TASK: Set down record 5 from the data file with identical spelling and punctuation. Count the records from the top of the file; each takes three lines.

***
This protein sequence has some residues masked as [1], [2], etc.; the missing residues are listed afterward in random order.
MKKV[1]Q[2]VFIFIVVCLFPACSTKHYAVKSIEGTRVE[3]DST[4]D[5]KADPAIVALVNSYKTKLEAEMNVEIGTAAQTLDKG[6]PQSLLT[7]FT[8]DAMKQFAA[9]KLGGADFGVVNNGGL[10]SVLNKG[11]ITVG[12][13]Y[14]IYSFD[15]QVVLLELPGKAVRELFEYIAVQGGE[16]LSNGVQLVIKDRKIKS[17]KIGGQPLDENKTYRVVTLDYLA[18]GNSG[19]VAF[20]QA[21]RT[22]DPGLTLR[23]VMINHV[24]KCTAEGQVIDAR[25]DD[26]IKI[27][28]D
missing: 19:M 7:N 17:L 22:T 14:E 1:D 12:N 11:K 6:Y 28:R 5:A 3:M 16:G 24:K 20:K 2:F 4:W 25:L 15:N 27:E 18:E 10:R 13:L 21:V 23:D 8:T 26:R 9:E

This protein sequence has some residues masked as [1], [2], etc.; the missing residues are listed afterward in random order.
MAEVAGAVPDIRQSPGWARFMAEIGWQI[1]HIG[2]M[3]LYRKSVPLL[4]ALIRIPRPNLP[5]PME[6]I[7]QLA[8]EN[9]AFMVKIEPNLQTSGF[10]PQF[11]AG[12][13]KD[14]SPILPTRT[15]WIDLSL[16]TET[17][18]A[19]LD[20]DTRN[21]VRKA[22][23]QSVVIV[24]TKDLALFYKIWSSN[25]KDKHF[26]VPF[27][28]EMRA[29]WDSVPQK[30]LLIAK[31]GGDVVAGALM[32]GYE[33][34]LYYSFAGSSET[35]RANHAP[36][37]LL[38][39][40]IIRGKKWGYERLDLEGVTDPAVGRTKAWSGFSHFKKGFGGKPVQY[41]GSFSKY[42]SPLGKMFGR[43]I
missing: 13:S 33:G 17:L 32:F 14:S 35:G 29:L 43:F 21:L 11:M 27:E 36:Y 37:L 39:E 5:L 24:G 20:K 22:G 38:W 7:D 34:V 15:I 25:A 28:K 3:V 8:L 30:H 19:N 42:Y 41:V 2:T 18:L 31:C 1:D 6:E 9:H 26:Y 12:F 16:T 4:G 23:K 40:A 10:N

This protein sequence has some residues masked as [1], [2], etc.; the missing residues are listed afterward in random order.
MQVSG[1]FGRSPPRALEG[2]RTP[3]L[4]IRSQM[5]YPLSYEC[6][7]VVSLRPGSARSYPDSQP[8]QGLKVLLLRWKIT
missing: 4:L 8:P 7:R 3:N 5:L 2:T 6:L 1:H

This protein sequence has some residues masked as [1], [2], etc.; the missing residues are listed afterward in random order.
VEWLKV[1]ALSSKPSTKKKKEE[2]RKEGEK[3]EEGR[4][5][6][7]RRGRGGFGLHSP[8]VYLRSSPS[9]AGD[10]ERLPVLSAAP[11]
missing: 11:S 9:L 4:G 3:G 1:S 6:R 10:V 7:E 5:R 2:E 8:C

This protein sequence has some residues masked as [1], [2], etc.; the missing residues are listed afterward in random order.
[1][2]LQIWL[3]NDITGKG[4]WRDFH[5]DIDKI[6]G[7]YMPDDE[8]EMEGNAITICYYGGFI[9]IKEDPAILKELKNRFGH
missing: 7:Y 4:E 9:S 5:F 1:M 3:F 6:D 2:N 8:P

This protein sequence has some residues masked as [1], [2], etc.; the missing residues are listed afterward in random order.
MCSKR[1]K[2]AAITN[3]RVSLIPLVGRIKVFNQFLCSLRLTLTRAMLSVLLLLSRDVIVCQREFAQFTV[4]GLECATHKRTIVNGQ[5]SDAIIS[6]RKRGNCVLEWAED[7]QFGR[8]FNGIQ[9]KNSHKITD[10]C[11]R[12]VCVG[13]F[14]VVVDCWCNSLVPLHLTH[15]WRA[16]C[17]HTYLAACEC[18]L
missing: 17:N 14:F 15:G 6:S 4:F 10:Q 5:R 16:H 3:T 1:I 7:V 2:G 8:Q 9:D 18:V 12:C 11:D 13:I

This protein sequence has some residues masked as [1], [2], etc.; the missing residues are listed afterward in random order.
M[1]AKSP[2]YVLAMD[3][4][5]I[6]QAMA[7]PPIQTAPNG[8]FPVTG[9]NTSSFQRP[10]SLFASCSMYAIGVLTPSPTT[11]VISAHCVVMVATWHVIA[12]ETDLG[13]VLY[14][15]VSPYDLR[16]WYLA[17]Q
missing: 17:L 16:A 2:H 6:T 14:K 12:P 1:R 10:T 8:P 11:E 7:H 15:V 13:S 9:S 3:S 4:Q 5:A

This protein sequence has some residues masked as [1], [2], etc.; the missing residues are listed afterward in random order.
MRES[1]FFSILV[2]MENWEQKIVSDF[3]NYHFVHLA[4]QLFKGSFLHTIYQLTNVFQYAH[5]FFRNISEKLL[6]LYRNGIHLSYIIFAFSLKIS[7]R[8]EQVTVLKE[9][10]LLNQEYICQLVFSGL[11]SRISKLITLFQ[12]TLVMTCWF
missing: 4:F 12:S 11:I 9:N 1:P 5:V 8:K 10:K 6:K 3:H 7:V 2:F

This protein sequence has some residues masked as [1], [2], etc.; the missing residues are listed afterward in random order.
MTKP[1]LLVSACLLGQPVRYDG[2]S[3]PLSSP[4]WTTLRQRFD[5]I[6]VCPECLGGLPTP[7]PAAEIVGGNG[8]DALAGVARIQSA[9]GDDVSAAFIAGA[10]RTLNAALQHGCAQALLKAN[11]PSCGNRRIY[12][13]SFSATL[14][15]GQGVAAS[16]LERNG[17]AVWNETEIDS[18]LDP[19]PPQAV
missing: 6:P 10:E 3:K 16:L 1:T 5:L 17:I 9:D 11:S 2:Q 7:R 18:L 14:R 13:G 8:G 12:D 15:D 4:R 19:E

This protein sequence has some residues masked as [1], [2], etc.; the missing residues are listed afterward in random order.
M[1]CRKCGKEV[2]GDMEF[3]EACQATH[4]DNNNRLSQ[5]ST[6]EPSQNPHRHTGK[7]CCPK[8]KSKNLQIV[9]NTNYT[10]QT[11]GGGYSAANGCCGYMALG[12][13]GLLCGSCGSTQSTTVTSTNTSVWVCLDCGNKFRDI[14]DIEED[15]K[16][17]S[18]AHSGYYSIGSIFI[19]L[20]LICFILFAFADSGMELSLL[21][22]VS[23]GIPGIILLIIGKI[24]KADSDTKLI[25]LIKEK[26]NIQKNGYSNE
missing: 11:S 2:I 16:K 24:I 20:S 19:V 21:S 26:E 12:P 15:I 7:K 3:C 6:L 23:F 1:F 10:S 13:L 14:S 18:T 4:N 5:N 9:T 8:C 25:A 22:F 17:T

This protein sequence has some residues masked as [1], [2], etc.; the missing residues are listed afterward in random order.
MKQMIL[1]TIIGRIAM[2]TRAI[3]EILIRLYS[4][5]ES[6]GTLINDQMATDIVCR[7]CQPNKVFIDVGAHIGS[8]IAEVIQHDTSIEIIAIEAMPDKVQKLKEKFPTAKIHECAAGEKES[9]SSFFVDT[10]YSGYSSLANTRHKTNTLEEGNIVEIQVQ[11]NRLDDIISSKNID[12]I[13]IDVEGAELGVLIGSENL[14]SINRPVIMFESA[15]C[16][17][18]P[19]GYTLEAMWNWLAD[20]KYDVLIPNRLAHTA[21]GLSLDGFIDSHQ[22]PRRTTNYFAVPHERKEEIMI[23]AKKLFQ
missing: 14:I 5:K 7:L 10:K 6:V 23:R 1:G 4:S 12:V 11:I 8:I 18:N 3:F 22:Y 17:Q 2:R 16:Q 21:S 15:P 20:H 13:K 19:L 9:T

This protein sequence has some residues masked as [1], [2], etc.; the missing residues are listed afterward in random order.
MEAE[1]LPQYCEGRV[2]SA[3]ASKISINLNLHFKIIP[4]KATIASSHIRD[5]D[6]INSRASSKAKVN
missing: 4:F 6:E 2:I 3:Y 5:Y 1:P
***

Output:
This protein sequence has some residues masked as [1], [2], etc.; the missing residues are listed afterward in random order.
[1][2]LQIWL[3]NDITGKG[4]WRDFH[5]DIDKI[6]G[7]YMPDDE[8]EMEGNAITICYYGGFI[9]IKEDPAILKELKNRFGH
missing: 7:Y 4:E 9:S 5:F 1:M 3:F 6:D 2:N 8:P